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Portrait of Bart-Adriaan Ruijter

Bart-Adriaan de Ruijter


Atrium - Parnassusweg 737
1077 DG Amsterdam
PO Box 94700
1090 GS Amsterdam
Languages Dutch, English

Bart-Adriaan de Ruijter is Partner Corporate Litigation at CMS. Bart-Adriaan specialises in corporate and commercial litigation. 

Bart-Adriaan focuses on the representation and advice of companies and/or its management board, supervisory board or shareholder(s) in complex litigation and crisis situations (often involving multiple jurisdictions). His expertise entails (M&A)transaction-related disputes, Enterprise Chamber proceedings, shareholder & joint-venture disputes/activism, (director’s)liability claims, international attachment/execution disputes and conflicts in relation to insolvency/restructuring. Bart-Adriaan is also passionate about and experienced in ESG and climate change & energy related disputes. He is member of the global ESG Task Force of CMS.

Bart-Adriaan is also experienced in corporate dispute resolution via arbitration (NAI and ICC). 

Bart-Adriaan regularly publishes and lectures on his areas of expertise such as corporate litigation, director's liability and board room counselling. He is lecturer at the Law Firm School, Governance University and Finance Academy and member of the Supervisory Board Library Group Amstelland.

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Bart-Adriaan is the go-to guy when it comes to litigation, since he manoeuvres cautiously and with a clear strategy.

The Legal500 EMEA, 2022

Bart-Adriaan de Ruijter is very exceptional and to be credited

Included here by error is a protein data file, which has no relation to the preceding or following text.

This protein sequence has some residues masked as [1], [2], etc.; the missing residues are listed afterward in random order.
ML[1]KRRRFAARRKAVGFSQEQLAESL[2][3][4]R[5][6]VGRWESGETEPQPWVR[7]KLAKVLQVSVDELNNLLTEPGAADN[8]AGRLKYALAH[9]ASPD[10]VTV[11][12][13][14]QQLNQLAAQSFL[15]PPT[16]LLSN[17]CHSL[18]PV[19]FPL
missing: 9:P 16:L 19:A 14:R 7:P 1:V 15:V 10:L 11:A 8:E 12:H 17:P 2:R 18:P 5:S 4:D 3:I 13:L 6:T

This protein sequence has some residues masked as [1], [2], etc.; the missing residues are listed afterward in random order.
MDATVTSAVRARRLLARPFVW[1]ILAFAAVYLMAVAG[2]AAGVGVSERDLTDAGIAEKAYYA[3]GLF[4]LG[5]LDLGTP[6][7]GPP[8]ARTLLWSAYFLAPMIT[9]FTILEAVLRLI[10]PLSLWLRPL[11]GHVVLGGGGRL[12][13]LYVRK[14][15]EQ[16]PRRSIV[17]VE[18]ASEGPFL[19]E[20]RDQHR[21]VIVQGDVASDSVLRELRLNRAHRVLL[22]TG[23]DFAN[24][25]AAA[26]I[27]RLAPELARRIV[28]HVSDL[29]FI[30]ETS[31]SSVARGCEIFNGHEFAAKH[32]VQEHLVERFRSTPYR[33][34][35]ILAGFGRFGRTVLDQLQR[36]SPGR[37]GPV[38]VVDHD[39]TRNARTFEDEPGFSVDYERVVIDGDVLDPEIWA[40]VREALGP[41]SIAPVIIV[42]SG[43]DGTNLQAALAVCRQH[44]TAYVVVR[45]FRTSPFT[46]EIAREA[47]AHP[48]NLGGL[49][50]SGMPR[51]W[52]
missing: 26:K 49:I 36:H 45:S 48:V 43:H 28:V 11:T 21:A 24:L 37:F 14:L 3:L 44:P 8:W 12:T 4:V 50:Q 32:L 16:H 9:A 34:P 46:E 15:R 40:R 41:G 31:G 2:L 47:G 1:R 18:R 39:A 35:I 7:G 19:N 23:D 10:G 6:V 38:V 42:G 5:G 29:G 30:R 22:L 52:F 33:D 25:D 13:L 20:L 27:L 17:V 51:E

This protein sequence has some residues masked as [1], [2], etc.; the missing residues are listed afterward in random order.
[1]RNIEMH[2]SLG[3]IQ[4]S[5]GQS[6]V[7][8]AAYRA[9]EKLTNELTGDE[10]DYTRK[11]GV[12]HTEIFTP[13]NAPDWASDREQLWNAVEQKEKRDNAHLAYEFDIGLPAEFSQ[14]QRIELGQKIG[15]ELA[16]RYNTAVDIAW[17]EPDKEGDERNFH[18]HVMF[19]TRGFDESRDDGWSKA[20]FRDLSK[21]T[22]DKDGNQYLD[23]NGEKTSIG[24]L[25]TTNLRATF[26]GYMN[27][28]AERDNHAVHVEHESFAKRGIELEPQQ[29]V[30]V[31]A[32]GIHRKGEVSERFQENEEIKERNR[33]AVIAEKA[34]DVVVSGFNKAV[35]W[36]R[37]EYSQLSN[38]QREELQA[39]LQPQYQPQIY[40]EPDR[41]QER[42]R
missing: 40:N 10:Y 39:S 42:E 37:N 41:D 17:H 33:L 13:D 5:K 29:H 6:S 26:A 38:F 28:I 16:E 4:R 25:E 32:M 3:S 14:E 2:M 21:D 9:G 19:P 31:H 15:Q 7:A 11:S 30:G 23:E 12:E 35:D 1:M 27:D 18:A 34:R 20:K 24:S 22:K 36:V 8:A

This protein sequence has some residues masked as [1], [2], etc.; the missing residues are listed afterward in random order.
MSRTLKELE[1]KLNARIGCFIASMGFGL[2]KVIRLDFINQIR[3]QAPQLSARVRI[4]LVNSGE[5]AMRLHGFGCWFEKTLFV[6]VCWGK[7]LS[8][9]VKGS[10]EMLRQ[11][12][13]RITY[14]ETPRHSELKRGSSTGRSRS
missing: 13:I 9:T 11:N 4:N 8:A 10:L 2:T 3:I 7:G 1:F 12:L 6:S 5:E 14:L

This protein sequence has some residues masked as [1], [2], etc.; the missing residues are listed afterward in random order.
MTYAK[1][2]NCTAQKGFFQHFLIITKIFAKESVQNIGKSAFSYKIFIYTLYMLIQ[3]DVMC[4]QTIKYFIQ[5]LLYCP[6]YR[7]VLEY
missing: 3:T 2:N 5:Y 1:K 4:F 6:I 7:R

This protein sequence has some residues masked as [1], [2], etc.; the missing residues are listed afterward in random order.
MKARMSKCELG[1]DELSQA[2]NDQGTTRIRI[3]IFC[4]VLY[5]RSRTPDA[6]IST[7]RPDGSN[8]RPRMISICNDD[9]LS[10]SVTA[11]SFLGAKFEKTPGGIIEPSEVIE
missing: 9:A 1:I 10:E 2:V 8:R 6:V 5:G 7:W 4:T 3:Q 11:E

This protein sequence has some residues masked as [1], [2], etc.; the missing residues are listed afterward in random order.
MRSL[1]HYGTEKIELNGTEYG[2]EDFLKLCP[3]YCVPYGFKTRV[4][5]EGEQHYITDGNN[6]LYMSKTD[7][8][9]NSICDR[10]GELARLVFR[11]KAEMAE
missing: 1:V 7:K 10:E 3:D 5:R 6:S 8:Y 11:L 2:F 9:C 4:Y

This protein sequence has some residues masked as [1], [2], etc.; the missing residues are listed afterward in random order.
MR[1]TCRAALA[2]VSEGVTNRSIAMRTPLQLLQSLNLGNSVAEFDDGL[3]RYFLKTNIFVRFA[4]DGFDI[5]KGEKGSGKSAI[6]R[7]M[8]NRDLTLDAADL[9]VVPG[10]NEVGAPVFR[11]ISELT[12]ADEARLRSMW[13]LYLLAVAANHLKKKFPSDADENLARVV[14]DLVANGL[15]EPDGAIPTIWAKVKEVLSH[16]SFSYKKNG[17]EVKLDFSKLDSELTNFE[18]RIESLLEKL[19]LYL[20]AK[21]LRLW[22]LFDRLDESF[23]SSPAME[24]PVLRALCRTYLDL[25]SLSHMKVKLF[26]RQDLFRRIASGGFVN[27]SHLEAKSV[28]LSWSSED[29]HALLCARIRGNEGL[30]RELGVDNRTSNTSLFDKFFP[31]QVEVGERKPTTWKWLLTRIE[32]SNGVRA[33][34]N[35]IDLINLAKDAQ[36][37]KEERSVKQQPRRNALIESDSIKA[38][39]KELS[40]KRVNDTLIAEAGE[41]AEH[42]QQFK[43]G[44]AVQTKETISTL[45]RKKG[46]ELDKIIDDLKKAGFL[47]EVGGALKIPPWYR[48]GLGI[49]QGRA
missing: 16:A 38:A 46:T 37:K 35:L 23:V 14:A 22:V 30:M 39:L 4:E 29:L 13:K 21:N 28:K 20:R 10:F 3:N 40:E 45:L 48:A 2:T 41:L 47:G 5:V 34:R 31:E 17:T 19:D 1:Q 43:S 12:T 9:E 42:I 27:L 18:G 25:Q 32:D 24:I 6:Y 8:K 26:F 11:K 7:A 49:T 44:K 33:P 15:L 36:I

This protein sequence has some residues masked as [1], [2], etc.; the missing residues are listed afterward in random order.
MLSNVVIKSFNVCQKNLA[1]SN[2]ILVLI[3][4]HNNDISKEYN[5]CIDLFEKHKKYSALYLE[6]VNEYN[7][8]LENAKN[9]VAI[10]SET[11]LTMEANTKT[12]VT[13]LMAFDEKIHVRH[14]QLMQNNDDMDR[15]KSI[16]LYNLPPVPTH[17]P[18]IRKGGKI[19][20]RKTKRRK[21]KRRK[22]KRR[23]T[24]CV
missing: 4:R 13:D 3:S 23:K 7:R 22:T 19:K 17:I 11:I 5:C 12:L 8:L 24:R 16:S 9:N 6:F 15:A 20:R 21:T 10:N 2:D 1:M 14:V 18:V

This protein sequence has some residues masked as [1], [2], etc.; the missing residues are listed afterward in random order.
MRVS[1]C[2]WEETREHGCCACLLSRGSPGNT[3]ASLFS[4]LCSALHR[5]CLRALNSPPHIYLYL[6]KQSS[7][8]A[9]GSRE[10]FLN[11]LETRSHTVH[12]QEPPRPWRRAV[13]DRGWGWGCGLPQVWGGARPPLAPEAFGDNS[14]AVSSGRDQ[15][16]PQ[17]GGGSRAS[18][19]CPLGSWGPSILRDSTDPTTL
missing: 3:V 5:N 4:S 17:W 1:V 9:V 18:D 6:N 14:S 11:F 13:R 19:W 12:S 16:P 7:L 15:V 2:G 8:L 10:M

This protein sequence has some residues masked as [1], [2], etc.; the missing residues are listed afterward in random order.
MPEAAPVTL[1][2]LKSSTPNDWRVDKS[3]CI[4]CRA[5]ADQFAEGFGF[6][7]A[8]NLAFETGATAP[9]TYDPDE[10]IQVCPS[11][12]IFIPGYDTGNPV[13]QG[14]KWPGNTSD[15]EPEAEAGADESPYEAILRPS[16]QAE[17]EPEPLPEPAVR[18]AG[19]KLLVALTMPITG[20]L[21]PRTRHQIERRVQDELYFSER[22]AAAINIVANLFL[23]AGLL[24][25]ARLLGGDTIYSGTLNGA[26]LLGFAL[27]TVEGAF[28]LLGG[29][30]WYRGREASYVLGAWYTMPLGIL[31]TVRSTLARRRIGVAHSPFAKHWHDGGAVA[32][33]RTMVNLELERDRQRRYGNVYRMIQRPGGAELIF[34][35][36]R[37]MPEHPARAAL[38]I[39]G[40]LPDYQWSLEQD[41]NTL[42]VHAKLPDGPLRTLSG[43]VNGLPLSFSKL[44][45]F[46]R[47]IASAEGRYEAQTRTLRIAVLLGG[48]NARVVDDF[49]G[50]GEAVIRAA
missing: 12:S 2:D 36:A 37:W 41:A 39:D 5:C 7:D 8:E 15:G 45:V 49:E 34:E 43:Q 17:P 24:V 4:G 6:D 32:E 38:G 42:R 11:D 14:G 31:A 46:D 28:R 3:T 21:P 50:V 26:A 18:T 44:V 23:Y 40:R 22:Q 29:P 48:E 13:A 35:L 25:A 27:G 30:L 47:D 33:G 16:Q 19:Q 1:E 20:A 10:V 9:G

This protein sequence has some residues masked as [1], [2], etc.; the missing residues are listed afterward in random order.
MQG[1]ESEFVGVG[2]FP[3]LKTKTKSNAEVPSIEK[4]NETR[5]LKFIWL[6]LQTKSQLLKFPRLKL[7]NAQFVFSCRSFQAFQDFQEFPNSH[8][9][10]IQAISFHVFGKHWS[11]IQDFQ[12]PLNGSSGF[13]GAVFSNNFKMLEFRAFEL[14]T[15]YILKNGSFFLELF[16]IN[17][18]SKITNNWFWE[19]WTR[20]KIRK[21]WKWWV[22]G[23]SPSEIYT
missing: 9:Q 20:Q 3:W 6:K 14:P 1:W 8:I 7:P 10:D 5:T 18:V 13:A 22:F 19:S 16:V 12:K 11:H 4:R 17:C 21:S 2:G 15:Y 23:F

The Legal500 EMEA, 2022

Bart-Adriaan de Ruijter is recommended.

Legal500 EMEA, 2021

Recognised for 'contentious matters and Brexit related issues' and 'D&O-liability'

Tier 1 Retail Legal 500 2020

Relevant experience

  • Assistance of German and Swiss minority shareholders in Enterprise Chamber Proceedings about shareholder dispute in Dutch R&D-group;
  • Assistance Chinese listed company in post M&A dispute before Dutch courts;
  • Assistance Japanese listed company in post M&A dispute in multiple jurisdictions;
  • Assistance Indian multinational in several international proceedings;
  • Assistance of Danish multinational in international arbitration in renewable energy sector;
  • Assistance of minority shareholders and co-founders in Enterprise Chambers proceedings and follow-on proceedings about the strategy and policy of further investments in the Renewable Energy sector.
  • Assistance of board and minority shareholder in big director's and shareholder's liability proceedings against trustee and trade union in real estate sector;
  • Assistance of board, shareholders and informal investors in international media sensitive dispute about fulfillment of obligations under purchase agreement with seller and other stakeholders in TMT sector;